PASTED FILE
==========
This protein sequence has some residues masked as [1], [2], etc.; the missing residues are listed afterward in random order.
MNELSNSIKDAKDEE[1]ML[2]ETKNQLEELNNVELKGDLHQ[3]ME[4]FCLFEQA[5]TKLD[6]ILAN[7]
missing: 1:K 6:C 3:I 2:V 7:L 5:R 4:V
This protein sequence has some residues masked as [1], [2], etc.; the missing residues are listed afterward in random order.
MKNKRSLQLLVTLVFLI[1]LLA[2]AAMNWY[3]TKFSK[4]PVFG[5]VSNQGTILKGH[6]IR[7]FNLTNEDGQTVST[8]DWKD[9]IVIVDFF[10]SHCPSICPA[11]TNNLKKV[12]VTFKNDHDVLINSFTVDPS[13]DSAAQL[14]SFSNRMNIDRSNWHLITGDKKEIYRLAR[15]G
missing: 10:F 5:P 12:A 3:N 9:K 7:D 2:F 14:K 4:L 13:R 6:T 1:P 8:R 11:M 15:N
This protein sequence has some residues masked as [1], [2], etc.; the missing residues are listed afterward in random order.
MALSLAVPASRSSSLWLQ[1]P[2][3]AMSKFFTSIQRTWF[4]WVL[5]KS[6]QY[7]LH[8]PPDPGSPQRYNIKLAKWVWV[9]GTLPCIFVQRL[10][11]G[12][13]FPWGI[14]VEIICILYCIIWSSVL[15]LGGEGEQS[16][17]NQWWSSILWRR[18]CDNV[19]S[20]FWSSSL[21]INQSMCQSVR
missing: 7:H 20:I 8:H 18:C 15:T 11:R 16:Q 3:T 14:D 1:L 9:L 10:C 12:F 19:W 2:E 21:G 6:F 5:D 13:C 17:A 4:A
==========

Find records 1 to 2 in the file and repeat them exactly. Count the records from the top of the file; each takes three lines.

This protein sequence has some residues masked as [1], [2], etc.; the missing residues are listed afterward in random order.
MNELSNSIKDAKDEE[1]ML[2]ETKNQLEELNNVELKGDLHQ[3]ME[4]FCLFEQA[5]TKLD[6]ILAN[7]
missing: 1:K 6:C 3:I 2:V 7:L 5:R 4:V
This protein sequence has some residues masked as [1], [2], etc.; the missing residues are listed afterward in random order.
MKNKRSLQLLVTLVFLI[1]LLA[2]AAMNWY[3]TKFSK[4]PVFG[5]VSNQGTILKGH[6]IR[7]FNLTNEDGQTVST[8]DWKD[9]IVIVDFF[10]SHCPSICPA[11]TNNLKKV[12]VTFKNDHDVLINSFTVDPS[13]DSAAQL[14]SFSNRMNIDRSNWHLITGDKKEIYRLAR[15]G
missing: 10:F 5:P 12:A 3:N 9:K 7:D 2:F 14:K 4:L 13:R 6:T 1:P 8:R 11:M 15:N